The beginning of the year is the perfect time to clean up and optimize. This also applies to your AWS bill. I’ve composed practical tips on how to cut costs with small effort. The good thing about AWS: you typically pay per usage. The bad thing about AWS: understanding the pricing models of all the AWS services is hard. The following mind map provides guidance for reducing costs based on my experience from analyzing and reducing AWS bills for various clients. Download the mind map as a PDF for better readability.
Let me start with the process of analyzing your AWS bill. Use the Cost Explorer to aggregate costs by service.
- Which services cause the highest costs?
- Do the costs per service match with your assumptions? For example, it is quite unlikely that you want to spend 2x more on CloudWatch than on EC2.
Visualize your spending among the last 12 months.
- Are costs increasing by a similar amount each month for a specific service? If so, you might be piling up unused resources (e.g., EBS snapshots).
- Any high cost increases not caused by changes to your cloud infrastructure?
- Does the cost increase per month match with your revenue numbers?
Open your AWS bill for the last three months and drill down into the details.
- Which resources of a service cause high costs? Justify the costs.
- Do the costs per service match with your estimations?
- Are there any hints for expenses caused by unused resources?
Primarily, you should watch out for the following aspects.
Purchase Savings Plans for baseline capacity. The deal is simple: you commit to a monthly usage of computing capacity, AWS grants a discount on the on-demand price. Read Reduce your AWS bill with Savings Plans to learn more. Identify and terminate unused instances. Boring but very efficient. Verify that instance type still reflects the current workload. Check the CloudWatch metrics for CPU, Storage I/O, and networking to come up with a first guess. After that, experiment to test your assumption. Verify that the maximum I/O performance of the instance matches the performance of your EBS volumes. Remember that there is a network between your EC2 instance and your EBS volume. The instance type limits the maximum throughput to all attached EBS volumes. Make sure that matches with the configuration of your EBS volumes, where the volume type and provisioned IOPS define the maximum throughput. See EBS Volume Types and EBS–Optimized Instances for more details. Use Spot Instances for stateless and non-production workloads. Keep in mind that AWS might terminate your spot instance anytime before using them in production. Switching to the latest instance types often cuts costs. For example, migrating from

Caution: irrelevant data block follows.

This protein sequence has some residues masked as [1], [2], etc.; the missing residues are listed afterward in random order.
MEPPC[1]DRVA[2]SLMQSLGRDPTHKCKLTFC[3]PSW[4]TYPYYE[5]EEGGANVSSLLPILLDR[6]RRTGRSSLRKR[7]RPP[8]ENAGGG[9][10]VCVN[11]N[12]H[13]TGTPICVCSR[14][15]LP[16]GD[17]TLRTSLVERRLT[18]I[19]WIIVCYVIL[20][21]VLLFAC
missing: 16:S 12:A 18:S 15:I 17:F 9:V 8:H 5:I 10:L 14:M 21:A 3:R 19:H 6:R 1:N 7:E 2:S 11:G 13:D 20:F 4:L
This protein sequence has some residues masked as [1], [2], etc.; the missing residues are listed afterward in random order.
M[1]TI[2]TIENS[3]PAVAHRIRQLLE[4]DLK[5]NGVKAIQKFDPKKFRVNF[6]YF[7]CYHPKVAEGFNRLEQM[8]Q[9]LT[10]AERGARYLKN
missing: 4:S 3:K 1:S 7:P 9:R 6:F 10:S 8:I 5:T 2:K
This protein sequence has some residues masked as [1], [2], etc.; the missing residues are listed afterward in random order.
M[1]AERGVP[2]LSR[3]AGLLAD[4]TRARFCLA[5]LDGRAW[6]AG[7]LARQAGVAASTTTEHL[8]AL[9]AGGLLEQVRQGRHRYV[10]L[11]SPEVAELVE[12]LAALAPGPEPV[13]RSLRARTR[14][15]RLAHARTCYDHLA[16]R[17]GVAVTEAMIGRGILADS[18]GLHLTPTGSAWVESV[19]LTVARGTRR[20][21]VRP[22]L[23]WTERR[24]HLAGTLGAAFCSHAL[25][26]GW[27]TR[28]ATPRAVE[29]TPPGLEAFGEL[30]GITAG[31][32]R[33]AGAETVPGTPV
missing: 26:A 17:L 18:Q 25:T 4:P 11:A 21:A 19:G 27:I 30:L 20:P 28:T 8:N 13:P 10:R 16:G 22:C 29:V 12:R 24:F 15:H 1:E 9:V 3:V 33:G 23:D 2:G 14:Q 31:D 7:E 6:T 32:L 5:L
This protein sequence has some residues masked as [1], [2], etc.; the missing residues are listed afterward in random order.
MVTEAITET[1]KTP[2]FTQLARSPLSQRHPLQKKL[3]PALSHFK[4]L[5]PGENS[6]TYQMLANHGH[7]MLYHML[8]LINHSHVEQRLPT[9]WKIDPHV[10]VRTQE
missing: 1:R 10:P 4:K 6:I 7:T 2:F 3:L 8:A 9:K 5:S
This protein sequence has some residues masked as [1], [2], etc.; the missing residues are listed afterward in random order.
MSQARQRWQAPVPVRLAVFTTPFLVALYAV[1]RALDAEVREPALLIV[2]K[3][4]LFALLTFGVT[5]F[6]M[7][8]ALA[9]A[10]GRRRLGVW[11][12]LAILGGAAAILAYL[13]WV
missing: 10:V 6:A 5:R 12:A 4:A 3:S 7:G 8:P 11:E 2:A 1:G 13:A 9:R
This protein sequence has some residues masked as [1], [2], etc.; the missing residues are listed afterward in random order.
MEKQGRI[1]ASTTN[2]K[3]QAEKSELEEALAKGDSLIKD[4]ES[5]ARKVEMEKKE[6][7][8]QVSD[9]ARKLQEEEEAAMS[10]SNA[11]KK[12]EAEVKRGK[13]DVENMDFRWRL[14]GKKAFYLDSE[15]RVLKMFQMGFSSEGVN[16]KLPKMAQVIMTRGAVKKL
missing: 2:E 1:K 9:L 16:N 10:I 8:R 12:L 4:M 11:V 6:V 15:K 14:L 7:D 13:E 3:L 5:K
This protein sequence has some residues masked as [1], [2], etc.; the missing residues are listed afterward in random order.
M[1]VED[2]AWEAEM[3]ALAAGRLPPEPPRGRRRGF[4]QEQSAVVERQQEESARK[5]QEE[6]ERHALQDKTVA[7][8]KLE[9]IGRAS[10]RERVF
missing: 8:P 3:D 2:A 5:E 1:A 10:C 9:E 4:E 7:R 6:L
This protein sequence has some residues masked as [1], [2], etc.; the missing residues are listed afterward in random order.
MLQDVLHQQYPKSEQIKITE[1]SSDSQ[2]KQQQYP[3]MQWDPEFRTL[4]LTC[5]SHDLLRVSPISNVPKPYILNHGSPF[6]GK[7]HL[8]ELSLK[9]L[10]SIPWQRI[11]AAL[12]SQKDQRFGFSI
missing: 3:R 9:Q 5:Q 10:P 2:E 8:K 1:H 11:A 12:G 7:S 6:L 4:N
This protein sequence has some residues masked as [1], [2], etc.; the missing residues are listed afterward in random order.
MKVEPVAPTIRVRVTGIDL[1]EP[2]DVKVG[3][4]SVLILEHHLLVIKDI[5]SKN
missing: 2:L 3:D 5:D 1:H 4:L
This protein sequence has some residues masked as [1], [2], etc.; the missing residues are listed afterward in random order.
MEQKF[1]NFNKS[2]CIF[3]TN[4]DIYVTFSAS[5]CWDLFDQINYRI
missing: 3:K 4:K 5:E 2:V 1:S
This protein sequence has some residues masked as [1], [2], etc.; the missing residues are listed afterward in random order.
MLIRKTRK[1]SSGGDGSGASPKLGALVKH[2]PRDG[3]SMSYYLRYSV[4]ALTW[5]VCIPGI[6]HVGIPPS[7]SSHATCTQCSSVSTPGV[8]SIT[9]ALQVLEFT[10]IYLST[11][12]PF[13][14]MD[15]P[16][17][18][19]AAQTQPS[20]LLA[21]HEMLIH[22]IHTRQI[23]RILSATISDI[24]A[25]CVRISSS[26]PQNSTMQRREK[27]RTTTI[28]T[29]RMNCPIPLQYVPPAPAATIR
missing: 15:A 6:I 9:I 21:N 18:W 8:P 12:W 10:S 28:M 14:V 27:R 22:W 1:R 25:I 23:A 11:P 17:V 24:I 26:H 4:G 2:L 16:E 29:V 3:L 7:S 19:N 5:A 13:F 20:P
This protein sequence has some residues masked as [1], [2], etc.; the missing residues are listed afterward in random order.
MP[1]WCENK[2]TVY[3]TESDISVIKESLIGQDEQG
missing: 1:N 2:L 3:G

reduces the costs by 4%. On top of that, you get a small performance improvement as well. Using AMD- or ARM-based instance types in favor of Intel-based instance types is also worth a look.
- Savings potential for AMD-based instance types (e.g.,
- Savings potential for ARM-based instance types: 40%
On the one hand, it is a little bit more work to migrate to an Open Source operating system. Our operating system of choice on AWS is Amazon Linux, a free of charge Linux image maintained by Amazon. On the other hand, the cost savings are enormous.
Commonly, EBS snapshots are piling up. Therefore, delete snapshots created to backup data that are no longer needed. Also, check whether your backup solution deletes old snapshots. Have you written a backup solution with Lambda? Replace it with AWS Backup. Read Review: AWS Backup – A centralized place for managing backups? to learn more. Delete snapshots belonging to unused AMIs. A typical waste management problem when your deployment pipeline builds AMIs for every commit. Search for unused volumes and delete them. Check whether someone (script, Kubernetes, …) creates volumes automatically and does not clean them up.